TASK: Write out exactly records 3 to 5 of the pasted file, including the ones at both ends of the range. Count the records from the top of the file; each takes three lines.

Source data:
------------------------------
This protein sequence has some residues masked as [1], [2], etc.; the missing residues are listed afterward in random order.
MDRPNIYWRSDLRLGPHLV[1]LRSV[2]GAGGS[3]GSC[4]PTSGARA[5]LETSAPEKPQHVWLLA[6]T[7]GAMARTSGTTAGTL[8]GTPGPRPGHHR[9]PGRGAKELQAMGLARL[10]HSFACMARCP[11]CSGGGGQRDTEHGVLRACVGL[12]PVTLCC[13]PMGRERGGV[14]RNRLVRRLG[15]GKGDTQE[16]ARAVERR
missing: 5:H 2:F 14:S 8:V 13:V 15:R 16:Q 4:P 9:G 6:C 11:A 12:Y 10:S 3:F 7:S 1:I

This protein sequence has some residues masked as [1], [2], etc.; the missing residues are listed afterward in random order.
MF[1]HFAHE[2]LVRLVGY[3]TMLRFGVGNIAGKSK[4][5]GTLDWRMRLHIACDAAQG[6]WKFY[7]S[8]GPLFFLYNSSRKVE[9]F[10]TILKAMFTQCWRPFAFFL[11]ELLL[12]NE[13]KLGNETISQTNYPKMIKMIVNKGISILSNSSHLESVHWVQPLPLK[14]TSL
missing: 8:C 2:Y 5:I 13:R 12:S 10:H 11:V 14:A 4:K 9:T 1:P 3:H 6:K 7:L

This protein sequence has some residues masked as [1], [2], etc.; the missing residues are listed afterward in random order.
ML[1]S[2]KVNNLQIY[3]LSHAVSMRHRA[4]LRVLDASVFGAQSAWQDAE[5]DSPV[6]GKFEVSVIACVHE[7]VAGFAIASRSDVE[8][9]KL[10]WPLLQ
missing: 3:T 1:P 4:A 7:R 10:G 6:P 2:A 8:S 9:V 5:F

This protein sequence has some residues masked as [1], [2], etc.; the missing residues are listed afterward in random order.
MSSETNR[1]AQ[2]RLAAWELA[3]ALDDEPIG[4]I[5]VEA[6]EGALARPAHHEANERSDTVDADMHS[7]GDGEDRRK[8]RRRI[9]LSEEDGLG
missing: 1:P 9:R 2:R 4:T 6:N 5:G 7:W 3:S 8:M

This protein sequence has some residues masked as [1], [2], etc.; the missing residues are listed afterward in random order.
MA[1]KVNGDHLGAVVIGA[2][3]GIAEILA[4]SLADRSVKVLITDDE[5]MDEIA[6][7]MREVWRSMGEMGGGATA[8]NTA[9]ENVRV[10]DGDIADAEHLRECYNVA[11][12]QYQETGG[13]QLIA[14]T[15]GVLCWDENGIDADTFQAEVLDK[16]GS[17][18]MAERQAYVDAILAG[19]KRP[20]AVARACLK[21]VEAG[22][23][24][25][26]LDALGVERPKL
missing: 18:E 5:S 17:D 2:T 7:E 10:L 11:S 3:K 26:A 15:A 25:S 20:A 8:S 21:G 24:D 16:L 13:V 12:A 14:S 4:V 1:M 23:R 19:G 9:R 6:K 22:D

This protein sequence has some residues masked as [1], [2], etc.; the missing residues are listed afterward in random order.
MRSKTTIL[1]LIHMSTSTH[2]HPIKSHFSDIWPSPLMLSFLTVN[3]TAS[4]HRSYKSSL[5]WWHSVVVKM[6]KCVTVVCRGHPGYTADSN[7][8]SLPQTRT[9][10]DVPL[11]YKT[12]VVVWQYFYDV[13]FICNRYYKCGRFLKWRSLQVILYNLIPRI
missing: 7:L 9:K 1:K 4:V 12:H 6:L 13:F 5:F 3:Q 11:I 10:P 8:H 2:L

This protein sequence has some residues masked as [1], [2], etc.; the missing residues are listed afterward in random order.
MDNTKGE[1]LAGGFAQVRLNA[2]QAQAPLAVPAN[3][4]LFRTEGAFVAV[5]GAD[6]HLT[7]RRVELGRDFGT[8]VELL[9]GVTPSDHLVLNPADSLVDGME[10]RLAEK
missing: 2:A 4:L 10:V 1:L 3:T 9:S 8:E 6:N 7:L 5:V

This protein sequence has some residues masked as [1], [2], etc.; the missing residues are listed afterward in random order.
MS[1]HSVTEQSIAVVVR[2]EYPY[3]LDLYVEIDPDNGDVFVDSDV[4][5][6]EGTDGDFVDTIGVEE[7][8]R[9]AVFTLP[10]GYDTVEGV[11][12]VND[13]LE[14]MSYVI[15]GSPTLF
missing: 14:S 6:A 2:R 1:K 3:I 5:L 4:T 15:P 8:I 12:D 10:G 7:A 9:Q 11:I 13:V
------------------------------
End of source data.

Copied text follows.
This protein sequence has some residues masked as [1], [2], etc.; the missing residues are listed afterward in random order.
ML[1]S[2]KVNNLQIY[3]LSHAVSMRHRA[4]LRVLDASVFGAQSAWQDAE[5]DSPV[6]GKFEVSVIACVHE[7]VAGFAIASRSDVE[8][9]KL[10]WPLLQ
missing: 3:T 1:P 4:A 7:R 10:G 6:P 2:A 8:S 9:V 5:F

This protein sequence has some residues masked as [1], [2], etc.; the missing residues are listed afterward in random order.
MSSETNR[1]AQ[2]RLAAWELA[3]ALDDEPIG[4]I[5]VEA[6]EGALARPAHHEANERSDTVDADMHS[7]GDGEDRRK[8]RRRI[9]LSEEDGLG
missing: 1:P 9:R 2:R 4:T 6:N 5:G 7:W 3:S 8:M

This protein sequence has some residues masked as [1], [2], etc.; the missing residues are listed afterward in random order.
MA[1]KVNGDHLGAVVIGA[2][3]GIAEILA[4]SLADRSVKVLITDDE[5]MDEIA[6][7]MREVWRSMGEMGGGATA[8]NTA[9]ENVRV[10]DGDIADAEHLRECYNVA[11][12]QYQETGG[13]QLIA[14]T[15]GVLCWDENGIDADTFQAEVLDK[16]GS[17][18]MAERQAYVDAILAG[19]KRP[20]AVARACLK[21]VEAG[22][23][24][25][26]LDALGVERPKL
missing: 18:E 5:S 17:D 2:T 7:E 10:L 11:S 3:K 26:A 15:A 25:S 20:A 8:S 21:G 24:D 16:L 13:V 12:A 14:S 4:V 1:M 23:R 19:G 9:R 6:K 22:D